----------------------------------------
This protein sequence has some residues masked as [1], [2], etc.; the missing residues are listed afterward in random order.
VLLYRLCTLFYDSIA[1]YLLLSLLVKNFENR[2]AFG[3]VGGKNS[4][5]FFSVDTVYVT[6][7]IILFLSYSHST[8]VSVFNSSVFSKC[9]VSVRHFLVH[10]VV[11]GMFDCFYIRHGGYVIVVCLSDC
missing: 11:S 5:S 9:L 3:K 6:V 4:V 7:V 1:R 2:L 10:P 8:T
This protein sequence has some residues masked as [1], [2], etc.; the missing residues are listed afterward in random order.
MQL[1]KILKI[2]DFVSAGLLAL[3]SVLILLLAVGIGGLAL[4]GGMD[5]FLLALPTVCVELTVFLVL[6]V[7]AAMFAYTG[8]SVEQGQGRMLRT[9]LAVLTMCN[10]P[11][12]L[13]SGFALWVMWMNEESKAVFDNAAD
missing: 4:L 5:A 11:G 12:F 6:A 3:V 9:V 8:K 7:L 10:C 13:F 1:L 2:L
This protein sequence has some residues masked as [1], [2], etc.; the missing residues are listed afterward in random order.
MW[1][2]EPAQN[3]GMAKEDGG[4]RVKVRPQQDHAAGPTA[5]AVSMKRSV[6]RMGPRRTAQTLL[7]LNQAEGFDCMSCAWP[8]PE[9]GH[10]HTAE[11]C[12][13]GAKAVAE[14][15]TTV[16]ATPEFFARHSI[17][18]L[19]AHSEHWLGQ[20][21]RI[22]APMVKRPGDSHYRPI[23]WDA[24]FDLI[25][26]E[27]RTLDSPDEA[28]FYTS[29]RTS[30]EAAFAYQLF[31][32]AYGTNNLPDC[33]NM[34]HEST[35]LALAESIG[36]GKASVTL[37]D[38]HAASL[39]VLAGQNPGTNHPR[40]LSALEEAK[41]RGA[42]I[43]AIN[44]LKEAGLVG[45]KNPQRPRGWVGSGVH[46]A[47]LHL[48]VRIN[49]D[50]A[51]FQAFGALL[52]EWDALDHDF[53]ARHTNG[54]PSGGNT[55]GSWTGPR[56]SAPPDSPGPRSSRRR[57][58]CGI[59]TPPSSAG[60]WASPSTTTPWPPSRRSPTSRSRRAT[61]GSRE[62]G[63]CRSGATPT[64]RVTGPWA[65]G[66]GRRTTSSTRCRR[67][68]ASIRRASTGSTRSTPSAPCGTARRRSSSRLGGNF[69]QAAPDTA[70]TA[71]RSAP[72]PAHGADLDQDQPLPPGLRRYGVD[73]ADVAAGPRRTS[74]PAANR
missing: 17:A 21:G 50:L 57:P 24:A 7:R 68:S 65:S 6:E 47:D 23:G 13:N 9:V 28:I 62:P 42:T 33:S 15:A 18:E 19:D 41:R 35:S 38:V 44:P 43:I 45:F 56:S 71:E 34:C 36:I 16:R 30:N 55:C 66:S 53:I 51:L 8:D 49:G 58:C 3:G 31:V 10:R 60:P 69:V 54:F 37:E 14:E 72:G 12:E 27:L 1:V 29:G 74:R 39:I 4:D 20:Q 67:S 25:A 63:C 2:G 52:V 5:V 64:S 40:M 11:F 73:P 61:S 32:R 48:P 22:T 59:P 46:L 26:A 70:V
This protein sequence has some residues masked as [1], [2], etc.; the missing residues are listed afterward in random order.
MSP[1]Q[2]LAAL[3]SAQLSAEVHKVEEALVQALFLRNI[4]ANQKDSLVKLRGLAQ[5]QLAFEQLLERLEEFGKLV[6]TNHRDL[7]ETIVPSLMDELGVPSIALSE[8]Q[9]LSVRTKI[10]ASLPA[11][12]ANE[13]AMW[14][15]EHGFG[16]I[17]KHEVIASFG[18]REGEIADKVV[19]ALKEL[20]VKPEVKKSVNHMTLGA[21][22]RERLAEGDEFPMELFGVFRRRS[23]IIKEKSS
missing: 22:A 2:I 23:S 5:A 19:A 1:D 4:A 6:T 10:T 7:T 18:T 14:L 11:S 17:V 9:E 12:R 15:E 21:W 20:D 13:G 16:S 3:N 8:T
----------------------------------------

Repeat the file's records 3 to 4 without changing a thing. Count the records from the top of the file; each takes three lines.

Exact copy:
This protein sequence has some residues masked as [1], [2], etc.; the missing residues are listed afterward in random order.
MW[1][2]EPAQN[3]GMAKEDGG[4]RVKVRPQQDHAAGPTA[5]AVSMKRSV[6]RMGPRRTAQTLL[7]LNQAEGFDCMSCAWP[8]PE[9]GH[10]HTAE[11]C[12][13]GAKAVAE[14][15]TTV[16]ATPEFFARHSI[17][18]L[19]AHSEHWLGQ[20][21]RI[22]APMVKRPGDSHYRPI[23]WDA[24]FDLI[25][26]E[27]RTLDSPDEA[28]FYTS[29]RTS[30]EAAFAYQLF[31][32]AYGTNNLPDC[33]NM[34]HEST[35]LALAESIG[36]GKASVTL[37]D[38]HAASL[39]VLAGQNPGTNHPR[40]LSALEEAK[41]RGA[42]I[43]AIN[44]LKEAGLVG[45]KNPQRPRGWVGSGVH[46]A[47]LHL[48]VRIN[49]D[50]A[51]FQAFGALL[52]EWDALDHDF[53]ARHTNG[54]PSGGNT[55]GSWTGPR[56]SAPPDSPGPRSSRRR[57][58]CGI[59]TPPSSAG[60]WASPSTTTPWPPSRRSPTSRSRRAT[61]GSRE[62]G[63]CRSGATPT[64]RVTGPWA[65]G[66]GRRTTSSTRCRR[67][68]ASIRRASTGSTRSTPSAPCGTARRRSSSRLGGNF[69]QAAPDTA[70]TA[71]RSAP[72]PAHGADLDQDQPLPPGLRRYGVD[73]ADVAAGPRRTS[74]PAANR
missing: 17:A 21:G 50:L 57:P 24:A 7:R 68:S 65:S 6:E 47:D 23:G 13:N 9:V 28:I 62:P 42:T 33:S 15:A 18:E 19:D 41:R 35:S 38:V 44:P 43:I 45:F 56:S 71:E 34:C 36:I 16:R 30:N 55:C 66:S 53:I 51:L 8:D 49:G 58:C 3:G 31:V 10:R 60:P 69:V 54:F 37:E 14:E 72:G 12:E 27:L 1:V 29:G 74:R 39:I 4:D 20:Q 67:S 25:A 63:C 2:G 52:V 5:V 64:S 40:M 11:F 73:P 61:S 32:R 48:P 22:T 59:P 46:L 26:A 70:V
This protein sequence has some residues masked as [1], [2], etc.; the missing residues are listed afterward in random order.
MSP[1]Q[2]LAAL[3]SAQLSAEVHKVEEALVQALFLRNI[4]ANQKDSLVKLRGLAQ[5]QLAFEQLLERLEEFGKLV[6]TNHRDL[7]ETIVPSLMDELGVPSIALSE[8]Q[9]LSVRTKI[10]ASLPA[11][12]ANE[13]AMW[14][15]EHGFG[16]I[17]KHEVIASFG[18]REGEIADKVV[19]ALKEL[20]VKPEVKKSVNHMTLGA[21][22]RERLAEGDEFPMELFGVFRRRS[23]IIKEKSS
missing: 22:A 2:I 23:S 5:A 19:A 1:D 4:A 6:T 10:T 7:T 18:T 14:L 11:S 17:V 9:E 12:R 15:E 21:W 20:D 13:G 16:S 3:N 8:T